Interview with Senior Shindai Aikikai Instructor Brain Canin: Dennis Hooker and Aikido

Brian Canin first started tai chi until he tried aikido with David Jones after one of his tai chi classes. He never looked back. A little bit later into his aikido journey, he met Dennis Hooker and began training under him. Canin would train under Hooker until the latter’s passing, assuming a leadership role at Shindai Aikikai. Today, Canin took some time to shed light on his relationship with Hooker. Images provided by Shindai Aikikai and Steve Fasen.

Martial Arts of Yesterday, Today, and Tomorrow: Welcome Canin Sensei! I am glad you are joining us!

Brian Canin: Thank you for inviting me!

MAYTT: How did you first come to train under Dennis Hooker? What was it about the art and him that made you want to continue aikido?

Brain Canin.

BC: It started in 1988 for me. I was forty-eight years old when I started aikido. Dennis Hooker Sensei had one of two dojos in Orlando. The other one was a small dojo under Mitsugi Saotome Sensei’s original students. Hooker Sensei was one of Saotome Sensei’s early students but not original students. Hooker Sensei had another teacher by the name of Doctor David Jones, who was a cultural anthropology professor at the university down here and was very much into Japanese arts, archery, and things like that. Aikido-wise, he was not anything like Hooker Sensei level, but he started teaching at a place called Eastbrook, which was a YMCA out on my side of town. He taught tai chi and aikido. At the time, I just moved up from Miami and I wanted to continue my tai chi. I went to his tai chi class and saw the follow up class, which was his aikido class. I got really inspired by that and joined his aikido class. Then they added another teacher to the roster, which was now Hooker Sensei, Doc Jones, and Eric Stein. That went on for quite a few years and I had all three as teachers, but Hooker Sensei was the main teacher. Around that time, we finally convinced Doc Jones to move out Eastbrook, which was a very dirty place – lots of dust and the mats were a mess – and we moved into an office building; we started a dojo in my office building on the ground floor. That’s when I discovered that Hooker Sensei was teaching a little bit further downtown in an Olympic gymnastics’ studio. So, I joined there. We moved everybody over there; that’s when we all started training together – Steve Fasen and myself, and some other people. This was all in the span between 1988 and 1989. From then on, I was essentially Hooker Sensei’s student.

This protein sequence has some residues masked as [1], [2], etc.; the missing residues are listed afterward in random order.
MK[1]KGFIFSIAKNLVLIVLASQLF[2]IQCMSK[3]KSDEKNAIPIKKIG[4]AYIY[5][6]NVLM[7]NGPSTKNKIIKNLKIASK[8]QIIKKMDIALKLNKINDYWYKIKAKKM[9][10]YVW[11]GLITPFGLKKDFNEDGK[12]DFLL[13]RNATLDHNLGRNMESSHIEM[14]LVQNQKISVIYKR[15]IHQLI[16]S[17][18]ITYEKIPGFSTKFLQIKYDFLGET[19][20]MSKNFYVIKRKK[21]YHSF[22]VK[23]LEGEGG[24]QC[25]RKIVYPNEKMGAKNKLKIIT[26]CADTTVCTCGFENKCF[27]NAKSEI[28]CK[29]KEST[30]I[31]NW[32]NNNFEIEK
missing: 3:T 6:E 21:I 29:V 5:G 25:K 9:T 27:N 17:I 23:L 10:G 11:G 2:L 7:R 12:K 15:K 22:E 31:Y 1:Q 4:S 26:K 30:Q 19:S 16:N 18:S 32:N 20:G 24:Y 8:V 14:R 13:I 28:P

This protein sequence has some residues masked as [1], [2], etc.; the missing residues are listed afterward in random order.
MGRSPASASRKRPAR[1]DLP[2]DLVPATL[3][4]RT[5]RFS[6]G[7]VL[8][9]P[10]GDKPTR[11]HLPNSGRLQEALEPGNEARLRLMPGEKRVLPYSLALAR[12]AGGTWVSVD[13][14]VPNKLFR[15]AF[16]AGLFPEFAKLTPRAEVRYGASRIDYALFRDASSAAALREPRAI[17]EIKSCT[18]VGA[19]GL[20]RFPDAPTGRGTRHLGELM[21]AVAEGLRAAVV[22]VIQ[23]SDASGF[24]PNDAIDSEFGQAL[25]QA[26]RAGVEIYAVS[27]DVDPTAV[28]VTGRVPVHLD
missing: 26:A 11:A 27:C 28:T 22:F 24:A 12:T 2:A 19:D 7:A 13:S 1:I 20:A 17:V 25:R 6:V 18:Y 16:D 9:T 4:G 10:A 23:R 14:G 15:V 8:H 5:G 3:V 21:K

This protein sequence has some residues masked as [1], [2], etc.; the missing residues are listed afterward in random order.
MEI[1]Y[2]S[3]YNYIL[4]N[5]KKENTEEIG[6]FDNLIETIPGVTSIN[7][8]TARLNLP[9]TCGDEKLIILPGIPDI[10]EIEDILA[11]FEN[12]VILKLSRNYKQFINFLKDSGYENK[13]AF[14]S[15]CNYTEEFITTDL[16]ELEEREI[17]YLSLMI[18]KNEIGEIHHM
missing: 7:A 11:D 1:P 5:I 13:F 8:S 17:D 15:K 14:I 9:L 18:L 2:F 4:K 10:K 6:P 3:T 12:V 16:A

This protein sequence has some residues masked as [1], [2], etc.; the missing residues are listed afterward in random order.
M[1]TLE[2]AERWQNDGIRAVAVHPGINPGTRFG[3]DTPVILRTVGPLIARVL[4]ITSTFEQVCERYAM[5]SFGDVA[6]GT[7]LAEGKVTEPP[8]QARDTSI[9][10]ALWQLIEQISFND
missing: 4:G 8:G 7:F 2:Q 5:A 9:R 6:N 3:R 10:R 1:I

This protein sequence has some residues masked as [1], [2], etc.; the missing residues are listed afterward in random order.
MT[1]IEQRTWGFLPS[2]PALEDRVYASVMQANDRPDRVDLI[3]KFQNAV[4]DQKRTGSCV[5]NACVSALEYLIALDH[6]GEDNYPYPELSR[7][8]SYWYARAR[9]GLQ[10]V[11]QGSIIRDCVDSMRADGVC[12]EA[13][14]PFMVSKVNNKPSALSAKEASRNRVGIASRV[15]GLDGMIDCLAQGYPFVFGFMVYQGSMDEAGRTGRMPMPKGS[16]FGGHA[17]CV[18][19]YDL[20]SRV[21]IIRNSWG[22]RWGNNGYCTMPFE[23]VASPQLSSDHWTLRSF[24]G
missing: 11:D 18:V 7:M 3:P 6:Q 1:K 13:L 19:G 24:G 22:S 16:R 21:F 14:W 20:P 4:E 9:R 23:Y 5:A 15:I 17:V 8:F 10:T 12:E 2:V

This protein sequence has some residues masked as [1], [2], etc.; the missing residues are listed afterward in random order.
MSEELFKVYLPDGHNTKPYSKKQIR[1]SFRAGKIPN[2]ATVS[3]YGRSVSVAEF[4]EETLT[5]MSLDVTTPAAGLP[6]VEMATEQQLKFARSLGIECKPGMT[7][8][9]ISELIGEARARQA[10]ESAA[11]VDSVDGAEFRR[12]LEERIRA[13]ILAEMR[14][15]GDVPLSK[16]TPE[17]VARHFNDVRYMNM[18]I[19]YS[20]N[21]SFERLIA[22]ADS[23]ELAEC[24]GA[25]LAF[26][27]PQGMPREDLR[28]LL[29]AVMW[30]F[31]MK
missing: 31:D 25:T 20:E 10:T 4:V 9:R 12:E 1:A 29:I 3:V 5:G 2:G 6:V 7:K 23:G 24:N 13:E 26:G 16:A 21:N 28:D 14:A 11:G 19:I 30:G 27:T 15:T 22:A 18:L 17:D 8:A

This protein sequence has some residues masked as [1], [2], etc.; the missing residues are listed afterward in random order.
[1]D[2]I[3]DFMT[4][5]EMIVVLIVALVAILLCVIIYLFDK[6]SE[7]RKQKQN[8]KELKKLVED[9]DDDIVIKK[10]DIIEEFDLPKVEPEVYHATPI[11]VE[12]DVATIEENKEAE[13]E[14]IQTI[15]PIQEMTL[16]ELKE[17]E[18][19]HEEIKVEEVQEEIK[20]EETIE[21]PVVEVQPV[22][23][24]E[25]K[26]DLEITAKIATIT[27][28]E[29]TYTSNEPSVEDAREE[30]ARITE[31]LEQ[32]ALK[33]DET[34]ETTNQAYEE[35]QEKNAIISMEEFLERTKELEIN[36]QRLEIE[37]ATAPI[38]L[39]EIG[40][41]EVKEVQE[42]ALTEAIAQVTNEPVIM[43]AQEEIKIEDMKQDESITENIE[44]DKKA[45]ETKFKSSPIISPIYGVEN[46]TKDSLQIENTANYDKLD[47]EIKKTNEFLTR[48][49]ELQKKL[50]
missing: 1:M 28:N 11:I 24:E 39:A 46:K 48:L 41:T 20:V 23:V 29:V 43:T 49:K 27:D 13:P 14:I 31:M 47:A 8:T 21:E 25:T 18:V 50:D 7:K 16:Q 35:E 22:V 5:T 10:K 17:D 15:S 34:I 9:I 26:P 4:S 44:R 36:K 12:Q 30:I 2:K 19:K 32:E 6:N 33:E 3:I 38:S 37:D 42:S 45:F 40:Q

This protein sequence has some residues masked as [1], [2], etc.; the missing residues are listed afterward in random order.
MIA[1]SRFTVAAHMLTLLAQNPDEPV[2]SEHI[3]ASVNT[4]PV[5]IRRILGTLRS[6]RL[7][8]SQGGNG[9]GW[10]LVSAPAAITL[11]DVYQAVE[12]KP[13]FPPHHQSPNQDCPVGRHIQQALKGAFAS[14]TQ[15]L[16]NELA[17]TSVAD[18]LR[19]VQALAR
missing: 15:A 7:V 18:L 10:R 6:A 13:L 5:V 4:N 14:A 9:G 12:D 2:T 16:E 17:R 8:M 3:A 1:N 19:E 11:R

Then we started to get to know Saotome Sensei and that bond just kept growing very strongly for me. To where he is my teacher today, for sure. And then we slowly started discovering the other key ASU teachers, which was George Ledyard and Hiroshi Ikeda Sensei, who a huge influence on me and he was one of Saotome Sensei’s original students in Sarasota when Saotome Sensei first started.

Ikeda Sensei is extraordinary, which is the way to say it. He has beautiful waza. What’s cool about Ikeda Sensei is he keeps reinventing himself. I have a townhouse in Boulder, Colorado, which I’ve had for seventeen years, and I spend about eight weeks out there every year. That’s also one of my dojos as I train there. I’ve had about the equivalent of a full year, day to day training, under Ikeda sensei. He’s a close friend and one of the very inspiring aikido teachers that I have run into. Those guys in Boulder are all my friends. I’ve trained with them for years and years now. I think they’re training again. I didn’t train with them this summer [2021] when I was out there, although they were training. I think they’ve struggled a bit with losing students, but that dojo has produced some extraordinary students, Tres Hofmeister, really close friend of mine as well. Johnathan, Mark, all really strong people out there.

So that’s the short version of what happened between 1988 and 1989. [Laughs]

MAYTT: You met Hooker a little after you started aikido. What were your first impressions of Hooker when you first started under him? What was he like as an instructor and a person and how did those aspects help change or solidify your initial impressions of him?

BC: Hooker Sensei was old school. What I mean by that is that he was very martial; he conducted very hard training in those days. If you didn’t attack him all out, he would bury you. He expected you to give him everything and he would deal with that. We call it old school; we trained very hard. It was very physical. Hooker Sensei had really good technique – he was very technique-oriented back in those days. Later, this whole group evolved into internal training, which I’m very much involved in right now. But in the early days, it wasn’t that at all. It was very much oriented to doing the techniques and mastering the techniques, and that included a lot of work with weapons. Hooker Sensei liked the sword, the jo, the tanto, and things like that. His aikido was strong and basic; it was good training.